So, we have selected our voting group (social science PhD’s). In a country of any considerable size, this voting group is going to be in the tens of thousands. It would be impractical to use direct democracy even with so small a group as this. It would also be dangerous, because under direct democracy, these PhD’s would no longer spend their time in academia but would instead become a professional political class, not unlike the Communist Party in the Soviet Union. Instead, these PhD’s must elect representatives, as we do now.
For a voting system, I recommend the one proposed by Hare and supported by John Stuart Mill, the single transferable vote, though other voting systems are compatible with sophiarchism.
Once the PhD’s elect the legislative body from among their number, this body convenes. The legislature has three tasks, which it performs in this order:
- Choose the chief executive (the sophiarch)
- Write a constitution constraining the chief executive
- Select judges to rule on questions of whether or not the constitution has been violated by the sophiarch.
The sophiarch is elected through a vote of the legislature. Here I recommend that the legislature engage in multiple rounds of voting until an individual emerges with in excess of 50% of the vote.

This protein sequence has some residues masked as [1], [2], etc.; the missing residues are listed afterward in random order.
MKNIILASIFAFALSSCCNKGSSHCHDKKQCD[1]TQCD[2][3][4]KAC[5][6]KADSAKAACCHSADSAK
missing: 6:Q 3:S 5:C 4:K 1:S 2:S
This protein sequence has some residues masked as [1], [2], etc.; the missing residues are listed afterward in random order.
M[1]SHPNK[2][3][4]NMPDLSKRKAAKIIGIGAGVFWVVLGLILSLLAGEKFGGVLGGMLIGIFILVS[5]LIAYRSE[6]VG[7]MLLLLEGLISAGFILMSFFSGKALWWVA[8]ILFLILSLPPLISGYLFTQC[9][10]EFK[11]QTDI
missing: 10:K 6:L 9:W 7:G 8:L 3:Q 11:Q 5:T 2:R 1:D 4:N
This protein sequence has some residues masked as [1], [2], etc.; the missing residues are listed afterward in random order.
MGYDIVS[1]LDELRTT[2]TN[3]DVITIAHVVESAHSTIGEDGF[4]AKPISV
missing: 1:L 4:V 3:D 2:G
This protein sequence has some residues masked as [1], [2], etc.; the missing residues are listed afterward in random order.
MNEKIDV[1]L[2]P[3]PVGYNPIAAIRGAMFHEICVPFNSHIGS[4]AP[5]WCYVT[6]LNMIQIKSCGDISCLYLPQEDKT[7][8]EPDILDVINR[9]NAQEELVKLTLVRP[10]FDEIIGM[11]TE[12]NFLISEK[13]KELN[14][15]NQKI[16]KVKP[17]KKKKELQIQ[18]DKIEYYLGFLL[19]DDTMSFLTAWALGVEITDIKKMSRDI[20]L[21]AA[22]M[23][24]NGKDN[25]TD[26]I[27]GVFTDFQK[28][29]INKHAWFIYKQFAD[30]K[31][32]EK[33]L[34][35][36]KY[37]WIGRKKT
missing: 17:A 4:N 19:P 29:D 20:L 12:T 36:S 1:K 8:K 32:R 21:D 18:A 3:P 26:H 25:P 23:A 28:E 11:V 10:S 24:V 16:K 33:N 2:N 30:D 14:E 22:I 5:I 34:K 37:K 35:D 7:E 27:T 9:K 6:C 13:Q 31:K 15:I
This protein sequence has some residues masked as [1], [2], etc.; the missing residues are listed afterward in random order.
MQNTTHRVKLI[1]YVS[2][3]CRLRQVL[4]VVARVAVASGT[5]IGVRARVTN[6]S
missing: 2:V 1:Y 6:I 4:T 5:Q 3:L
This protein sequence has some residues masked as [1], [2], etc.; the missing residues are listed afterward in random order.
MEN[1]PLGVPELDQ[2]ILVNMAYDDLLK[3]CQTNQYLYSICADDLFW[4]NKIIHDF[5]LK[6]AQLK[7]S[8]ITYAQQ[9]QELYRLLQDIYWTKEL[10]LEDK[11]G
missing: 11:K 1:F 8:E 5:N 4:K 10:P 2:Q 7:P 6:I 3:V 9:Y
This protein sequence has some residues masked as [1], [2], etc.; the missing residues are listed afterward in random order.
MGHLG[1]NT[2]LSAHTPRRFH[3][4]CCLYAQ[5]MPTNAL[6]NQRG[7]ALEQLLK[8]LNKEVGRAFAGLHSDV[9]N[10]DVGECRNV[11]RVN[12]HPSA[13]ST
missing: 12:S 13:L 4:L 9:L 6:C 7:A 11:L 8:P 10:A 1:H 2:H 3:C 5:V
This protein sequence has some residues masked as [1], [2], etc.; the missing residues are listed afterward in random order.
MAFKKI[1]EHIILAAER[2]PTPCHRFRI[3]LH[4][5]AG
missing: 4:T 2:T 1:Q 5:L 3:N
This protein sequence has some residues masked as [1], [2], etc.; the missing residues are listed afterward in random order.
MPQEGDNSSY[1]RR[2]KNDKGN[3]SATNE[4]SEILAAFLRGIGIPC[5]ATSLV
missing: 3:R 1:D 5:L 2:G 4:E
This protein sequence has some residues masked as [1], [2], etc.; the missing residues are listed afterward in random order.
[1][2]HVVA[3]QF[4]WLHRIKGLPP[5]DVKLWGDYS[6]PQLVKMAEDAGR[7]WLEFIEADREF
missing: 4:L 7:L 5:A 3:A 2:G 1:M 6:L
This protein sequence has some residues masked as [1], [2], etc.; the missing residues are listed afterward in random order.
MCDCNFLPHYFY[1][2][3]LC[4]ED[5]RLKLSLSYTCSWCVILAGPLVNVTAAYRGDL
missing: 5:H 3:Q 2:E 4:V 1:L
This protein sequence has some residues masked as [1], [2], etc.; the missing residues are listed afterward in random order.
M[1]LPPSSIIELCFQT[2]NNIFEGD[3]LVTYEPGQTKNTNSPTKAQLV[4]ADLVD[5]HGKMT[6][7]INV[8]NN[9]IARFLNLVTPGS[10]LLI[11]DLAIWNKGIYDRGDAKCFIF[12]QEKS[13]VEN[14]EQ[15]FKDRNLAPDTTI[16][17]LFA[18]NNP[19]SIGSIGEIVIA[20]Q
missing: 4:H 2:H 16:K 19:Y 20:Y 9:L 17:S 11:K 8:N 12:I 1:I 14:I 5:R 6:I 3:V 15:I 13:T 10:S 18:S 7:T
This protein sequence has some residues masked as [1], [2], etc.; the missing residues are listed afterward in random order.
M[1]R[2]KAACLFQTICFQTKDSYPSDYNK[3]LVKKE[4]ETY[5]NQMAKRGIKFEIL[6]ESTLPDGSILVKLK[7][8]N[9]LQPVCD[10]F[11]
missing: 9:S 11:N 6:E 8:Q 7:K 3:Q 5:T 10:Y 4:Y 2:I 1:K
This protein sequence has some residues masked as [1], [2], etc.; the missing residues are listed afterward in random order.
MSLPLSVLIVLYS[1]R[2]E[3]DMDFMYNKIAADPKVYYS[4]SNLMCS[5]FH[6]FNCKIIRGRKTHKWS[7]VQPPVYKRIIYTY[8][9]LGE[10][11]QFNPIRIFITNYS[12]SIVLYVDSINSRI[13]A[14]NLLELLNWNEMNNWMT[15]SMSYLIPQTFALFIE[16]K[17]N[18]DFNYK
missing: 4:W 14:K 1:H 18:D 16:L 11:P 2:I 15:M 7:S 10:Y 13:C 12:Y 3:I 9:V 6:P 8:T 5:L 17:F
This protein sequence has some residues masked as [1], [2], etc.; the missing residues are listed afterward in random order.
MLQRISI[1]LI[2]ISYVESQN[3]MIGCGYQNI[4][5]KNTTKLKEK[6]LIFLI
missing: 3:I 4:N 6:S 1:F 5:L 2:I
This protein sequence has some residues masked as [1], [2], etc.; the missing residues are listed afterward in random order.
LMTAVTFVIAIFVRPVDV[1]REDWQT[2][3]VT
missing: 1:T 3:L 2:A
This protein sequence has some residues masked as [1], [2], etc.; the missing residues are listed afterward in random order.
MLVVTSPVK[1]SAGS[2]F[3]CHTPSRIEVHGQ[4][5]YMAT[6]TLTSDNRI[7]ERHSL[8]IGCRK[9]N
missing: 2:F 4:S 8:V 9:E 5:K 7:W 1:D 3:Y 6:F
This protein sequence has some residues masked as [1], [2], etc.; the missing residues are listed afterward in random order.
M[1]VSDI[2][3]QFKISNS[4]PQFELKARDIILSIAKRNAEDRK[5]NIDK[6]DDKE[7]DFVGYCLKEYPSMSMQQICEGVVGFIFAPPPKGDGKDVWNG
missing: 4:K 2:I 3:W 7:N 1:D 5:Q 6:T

Once the sophiarch is chosen, the legislature can devise a constitution to set constraints on what the sophiarch will be permitted to do once in power. For example, the sophiarch might be precluded from placing limits on freedom of speech, or prevented from enacting certain policies which the legislator fear he might, given his nature, be inclined to enact. This constitution can be quite permissive or it can very tightly regulate the new administration, depending on the level of anxiety felt by the legislators and by the people as a whole. By customizing the constitution to suit the individual executive, this system eliminates the ambiguities associated with having a very old constitution the writers of which cannot be consulted. It also makes the political system more dynamic, and imposes checks on the executive without requiring a standing legislature, which tends toward corruption and, in this case, might lead to the problems of one party states. Because the constitution constrains the sophiarch, it will not be necessary to employ the legislative body throughout the term. These PhD’s will be able to go back to academia, from where they can once again be critical of the government as outsiders. I propose that the constitution require the approval of a majority of PhD’s, but that this majority must include a majority of the PhD’s who did not vote for the sophiarch, so as to ensure that it adequately protects against a large number of the minority’s concerns.